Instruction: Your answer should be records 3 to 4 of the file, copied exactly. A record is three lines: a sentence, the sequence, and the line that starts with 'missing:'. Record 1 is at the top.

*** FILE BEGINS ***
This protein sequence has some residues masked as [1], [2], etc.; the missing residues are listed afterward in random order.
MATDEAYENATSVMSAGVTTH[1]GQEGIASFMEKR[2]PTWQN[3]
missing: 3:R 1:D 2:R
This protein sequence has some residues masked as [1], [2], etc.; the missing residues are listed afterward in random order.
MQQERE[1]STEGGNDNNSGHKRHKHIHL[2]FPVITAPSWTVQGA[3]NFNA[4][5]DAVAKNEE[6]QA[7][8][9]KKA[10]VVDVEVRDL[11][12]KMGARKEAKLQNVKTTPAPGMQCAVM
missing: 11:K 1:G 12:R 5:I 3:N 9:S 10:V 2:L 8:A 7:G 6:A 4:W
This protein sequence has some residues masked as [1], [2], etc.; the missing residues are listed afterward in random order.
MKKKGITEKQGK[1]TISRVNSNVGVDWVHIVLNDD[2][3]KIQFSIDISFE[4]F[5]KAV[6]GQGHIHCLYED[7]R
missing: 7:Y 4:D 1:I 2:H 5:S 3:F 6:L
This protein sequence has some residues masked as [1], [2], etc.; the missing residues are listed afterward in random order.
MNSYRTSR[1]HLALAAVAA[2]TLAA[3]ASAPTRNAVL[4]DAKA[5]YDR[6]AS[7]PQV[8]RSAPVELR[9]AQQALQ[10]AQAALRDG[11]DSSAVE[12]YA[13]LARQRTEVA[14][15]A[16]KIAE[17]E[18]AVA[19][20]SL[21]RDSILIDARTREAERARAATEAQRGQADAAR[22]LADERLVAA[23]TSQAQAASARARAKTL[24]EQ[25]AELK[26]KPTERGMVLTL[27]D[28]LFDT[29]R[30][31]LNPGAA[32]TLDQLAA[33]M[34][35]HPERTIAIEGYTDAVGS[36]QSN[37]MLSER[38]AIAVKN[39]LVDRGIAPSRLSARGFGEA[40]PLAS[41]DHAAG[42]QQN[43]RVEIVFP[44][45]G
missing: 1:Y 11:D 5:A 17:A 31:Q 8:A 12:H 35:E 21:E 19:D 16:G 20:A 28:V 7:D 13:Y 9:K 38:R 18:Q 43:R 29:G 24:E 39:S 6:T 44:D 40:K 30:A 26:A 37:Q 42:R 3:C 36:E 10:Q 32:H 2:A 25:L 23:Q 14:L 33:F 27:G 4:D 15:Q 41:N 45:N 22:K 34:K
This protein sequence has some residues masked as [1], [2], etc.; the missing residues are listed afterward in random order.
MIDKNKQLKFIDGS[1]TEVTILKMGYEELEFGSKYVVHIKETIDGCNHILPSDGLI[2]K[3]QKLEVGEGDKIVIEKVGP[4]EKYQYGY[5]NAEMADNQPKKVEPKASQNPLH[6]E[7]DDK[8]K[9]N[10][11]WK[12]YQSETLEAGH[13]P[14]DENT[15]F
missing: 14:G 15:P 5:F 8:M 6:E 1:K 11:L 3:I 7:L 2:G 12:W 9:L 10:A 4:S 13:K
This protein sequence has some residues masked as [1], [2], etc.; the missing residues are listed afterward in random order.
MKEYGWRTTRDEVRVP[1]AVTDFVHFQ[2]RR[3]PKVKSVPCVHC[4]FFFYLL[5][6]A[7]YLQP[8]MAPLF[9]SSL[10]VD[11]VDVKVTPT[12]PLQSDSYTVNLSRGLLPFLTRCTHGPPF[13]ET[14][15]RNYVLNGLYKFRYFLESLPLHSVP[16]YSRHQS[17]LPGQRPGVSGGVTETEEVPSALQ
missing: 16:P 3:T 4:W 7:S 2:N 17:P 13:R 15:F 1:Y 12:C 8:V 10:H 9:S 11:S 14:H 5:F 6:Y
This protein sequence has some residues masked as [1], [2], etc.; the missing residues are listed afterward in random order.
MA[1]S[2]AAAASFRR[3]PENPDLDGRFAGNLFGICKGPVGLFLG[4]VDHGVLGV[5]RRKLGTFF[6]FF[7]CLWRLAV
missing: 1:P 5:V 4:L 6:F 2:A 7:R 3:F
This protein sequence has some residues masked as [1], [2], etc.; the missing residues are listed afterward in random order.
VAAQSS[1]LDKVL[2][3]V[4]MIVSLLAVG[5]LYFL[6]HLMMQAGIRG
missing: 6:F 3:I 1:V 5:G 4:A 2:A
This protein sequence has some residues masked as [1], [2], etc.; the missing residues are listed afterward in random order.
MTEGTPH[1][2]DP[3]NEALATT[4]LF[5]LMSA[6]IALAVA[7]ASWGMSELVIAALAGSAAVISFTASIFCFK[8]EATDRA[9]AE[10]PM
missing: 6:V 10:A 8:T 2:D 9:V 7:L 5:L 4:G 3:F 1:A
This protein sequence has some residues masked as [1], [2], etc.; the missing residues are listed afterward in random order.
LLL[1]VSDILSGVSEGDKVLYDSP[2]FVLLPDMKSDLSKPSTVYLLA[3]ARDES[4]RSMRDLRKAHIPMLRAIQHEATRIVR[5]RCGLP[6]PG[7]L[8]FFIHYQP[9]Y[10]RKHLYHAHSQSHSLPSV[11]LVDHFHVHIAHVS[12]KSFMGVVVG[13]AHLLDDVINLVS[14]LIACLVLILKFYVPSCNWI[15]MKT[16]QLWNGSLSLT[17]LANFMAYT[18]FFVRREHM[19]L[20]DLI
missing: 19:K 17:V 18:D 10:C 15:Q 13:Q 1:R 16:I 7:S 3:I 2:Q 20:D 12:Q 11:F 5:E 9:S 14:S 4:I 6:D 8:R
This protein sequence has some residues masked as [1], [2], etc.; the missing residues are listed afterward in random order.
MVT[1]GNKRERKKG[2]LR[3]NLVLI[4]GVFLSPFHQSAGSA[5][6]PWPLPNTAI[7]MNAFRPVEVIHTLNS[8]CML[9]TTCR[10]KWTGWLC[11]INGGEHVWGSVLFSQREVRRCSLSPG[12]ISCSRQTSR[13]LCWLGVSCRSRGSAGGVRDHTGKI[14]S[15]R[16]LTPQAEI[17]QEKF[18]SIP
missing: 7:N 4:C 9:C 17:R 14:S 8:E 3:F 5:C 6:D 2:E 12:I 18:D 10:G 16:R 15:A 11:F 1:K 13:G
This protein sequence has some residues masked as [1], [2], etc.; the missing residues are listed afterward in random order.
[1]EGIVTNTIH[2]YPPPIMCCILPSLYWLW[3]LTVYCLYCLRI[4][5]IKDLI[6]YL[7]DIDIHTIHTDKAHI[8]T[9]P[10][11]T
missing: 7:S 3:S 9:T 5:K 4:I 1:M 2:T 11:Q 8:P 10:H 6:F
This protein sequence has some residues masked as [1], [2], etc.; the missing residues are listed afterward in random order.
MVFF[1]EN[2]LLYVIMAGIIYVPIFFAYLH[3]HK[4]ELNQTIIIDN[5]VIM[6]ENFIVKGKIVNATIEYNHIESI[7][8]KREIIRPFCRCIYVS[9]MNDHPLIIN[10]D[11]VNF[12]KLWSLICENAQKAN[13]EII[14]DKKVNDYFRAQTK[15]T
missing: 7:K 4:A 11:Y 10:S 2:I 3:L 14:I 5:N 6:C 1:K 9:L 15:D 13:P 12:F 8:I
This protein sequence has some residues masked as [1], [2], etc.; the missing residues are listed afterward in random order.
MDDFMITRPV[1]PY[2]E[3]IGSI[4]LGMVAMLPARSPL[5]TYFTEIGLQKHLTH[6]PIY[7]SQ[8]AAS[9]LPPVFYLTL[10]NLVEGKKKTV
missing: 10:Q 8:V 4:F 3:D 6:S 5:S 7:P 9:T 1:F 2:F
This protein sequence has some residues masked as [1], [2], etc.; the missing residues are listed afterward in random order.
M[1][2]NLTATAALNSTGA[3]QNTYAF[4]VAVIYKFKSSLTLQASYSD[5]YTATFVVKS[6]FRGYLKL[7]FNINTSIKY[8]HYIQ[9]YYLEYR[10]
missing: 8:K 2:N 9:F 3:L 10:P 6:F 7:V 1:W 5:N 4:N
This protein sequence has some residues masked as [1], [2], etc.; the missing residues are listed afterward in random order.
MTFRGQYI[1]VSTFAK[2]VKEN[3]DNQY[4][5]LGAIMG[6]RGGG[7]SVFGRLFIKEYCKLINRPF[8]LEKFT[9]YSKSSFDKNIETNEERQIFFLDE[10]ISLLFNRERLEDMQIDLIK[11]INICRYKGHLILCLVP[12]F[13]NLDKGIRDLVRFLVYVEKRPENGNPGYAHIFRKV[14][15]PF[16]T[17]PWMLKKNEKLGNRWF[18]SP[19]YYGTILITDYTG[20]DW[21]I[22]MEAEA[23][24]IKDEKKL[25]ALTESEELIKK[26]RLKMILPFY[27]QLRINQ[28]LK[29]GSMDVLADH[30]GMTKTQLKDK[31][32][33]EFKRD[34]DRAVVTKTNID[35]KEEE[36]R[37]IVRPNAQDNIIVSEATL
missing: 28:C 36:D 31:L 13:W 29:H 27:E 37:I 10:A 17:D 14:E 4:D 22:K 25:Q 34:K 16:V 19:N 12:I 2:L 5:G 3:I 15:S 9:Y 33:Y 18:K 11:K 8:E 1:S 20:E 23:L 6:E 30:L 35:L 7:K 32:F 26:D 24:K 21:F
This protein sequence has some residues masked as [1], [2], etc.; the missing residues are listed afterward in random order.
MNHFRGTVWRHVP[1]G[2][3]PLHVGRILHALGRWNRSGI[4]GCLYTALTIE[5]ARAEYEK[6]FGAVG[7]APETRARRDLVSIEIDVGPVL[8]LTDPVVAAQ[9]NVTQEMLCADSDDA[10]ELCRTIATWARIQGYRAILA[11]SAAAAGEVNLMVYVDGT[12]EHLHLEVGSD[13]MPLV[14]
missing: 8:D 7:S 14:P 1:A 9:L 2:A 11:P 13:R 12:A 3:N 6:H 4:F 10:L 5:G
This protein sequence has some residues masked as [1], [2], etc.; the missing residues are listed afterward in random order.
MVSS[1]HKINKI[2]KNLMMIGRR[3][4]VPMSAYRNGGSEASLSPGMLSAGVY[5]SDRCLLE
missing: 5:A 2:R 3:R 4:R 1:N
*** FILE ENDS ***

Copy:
This protein sequence has some residues masked as [1], [2], etc.; the missing residues are listed afterward in random order.
MKKKGITEKQGK[1]TISRVNSNVGVDWVHIVLNDD[2][3]KIQFSIDISFE[4]F[5]KAV[6]GQGHIHCLYED[7]R
missing: 7:Y 4:D 1:I 2:H 5:S 3:F 6:L
This protein sequence has some residues masked as [1], [2], etc.; the missing residues are listed afterward in random order.
MNSYRTSR[1]HLALAAVAA[2]TLAA[3]ASAPTRNAVL[4]DAKA[5]YDR[6]AS[7]PQV[8]RSAPVELR[9]AQQALQ[10]AQAALRDG[11]DSSAVE[12]YA[13]LARQRTEVA[14][15]A[16]KIAE[17]E[18]AVA[19][20]SL[21]RDSILIDARTREAERARAATEAQRGQADAAR[22]LADERLVAA[23]TSQAQAASARARAKTL[24]EQ[25]AELK[26]KPTERGMVLTL[27]D[28]LFDT[29]R[30][31]LNPGAA[32]TLDQLAA[33]M[34][35]HPERTIAIEGYTDAVGS[36]QSN[37]MLSER[38]AIAVKN[39]LVDRGIAPSRLSARGFGEA[40]PLAS[41]DHAAG[42]QQN[43]RVEIVFP[44][45]G
missing: 1:Y 11:D 5:A 17:A 31:Q 8:A 12:H 35:E 21:E 19:D 16:G 20:A 28:V 7:D 13:Y 9:K 38:R 18:Q 43:R 29:G 24:E 39:S 6:T 44:D 40:K 30:A 26:A 37:Q 42:R 3:C 36:E 10:Q 32:H 2:A 25:L 23:Q 14:L 33:F 27:G 4:D 15:Q 41:N 45:N 22:K 34:K